The most important bats on many of the league’s best teams play at first — putting up stratospheric batting average, RBI, and home run numbers.
Albert Pujols is generally regarded as baseball’s current alpha dog. In 2010, he failed to win the MVP and had an unexceptional season by his standards. That, of course, meant hitting .312 with 42 home runs and 118 RBIs.
The man who defeated him for the NL MVP, Joey Votto, plays the same position, and posted .324, 37 home run, 113 RBI numbers while leading the Reds back to the postseason.
Detroit’s Miguel Cabrera did even better — batting .328 with 38 home runs and 126 RBIs.
Prince Fielder and Ryan Howard, though, are probably the most powerful first basemen, but their 32 and 31 home runs represented respective down years, and their averages weren’t what they had been in the past either.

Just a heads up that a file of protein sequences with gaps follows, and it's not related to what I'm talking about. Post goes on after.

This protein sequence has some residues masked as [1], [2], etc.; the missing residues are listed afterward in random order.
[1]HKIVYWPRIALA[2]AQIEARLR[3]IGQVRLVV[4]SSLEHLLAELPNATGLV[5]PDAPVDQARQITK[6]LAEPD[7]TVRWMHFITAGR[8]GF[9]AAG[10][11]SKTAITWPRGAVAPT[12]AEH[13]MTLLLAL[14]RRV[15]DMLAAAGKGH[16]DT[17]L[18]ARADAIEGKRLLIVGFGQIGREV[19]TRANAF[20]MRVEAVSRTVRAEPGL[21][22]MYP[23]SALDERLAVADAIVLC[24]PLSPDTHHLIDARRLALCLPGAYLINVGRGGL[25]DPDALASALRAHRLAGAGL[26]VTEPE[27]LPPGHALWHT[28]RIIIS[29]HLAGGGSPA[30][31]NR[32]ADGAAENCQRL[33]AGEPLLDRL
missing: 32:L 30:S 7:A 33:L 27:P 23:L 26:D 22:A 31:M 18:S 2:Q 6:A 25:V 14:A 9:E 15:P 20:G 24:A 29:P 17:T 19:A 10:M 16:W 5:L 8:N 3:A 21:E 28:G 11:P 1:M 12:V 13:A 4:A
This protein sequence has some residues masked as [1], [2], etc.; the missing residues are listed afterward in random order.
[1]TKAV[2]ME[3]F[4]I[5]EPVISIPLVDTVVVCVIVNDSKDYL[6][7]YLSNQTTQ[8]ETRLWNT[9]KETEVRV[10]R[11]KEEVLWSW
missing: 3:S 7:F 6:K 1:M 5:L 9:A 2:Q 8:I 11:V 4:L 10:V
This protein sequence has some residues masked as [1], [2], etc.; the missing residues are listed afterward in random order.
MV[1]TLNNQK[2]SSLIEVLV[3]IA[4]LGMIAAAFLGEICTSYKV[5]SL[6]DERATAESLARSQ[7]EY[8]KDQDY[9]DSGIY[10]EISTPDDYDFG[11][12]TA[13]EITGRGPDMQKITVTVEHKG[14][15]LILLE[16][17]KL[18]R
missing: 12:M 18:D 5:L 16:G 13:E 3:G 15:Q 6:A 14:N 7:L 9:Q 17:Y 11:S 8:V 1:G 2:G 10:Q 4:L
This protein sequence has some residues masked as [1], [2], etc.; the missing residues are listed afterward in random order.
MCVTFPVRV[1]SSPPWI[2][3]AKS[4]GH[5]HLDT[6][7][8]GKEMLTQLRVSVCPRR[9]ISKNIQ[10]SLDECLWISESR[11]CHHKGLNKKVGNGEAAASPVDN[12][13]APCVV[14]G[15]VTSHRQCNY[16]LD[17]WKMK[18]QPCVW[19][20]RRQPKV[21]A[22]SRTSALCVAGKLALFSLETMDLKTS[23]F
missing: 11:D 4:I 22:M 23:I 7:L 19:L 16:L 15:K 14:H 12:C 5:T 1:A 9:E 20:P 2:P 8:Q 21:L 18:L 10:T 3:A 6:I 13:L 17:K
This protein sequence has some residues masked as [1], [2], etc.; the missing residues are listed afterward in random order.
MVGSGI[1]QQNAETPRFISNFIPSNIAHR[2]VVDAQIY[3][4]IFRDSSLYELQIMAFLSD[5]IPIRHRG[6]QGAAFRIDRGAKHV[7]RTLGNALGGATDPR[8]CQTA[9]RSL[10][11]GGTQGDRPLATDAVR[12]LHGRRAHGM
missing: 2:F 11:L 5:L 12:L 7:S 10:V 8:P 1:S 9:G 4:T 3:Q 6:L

Mark Teixeira‘s average in New York fell all the way to .256 as well, but he did still manage 108 RBIs. Tex, though, did notch his fourth Gold Glove.
Adrian Gonzalez, like Teixeira, is elite in the field, but his .298 average and 31 home runs in cavernous Petco Park in 2010 was highly impressive as well.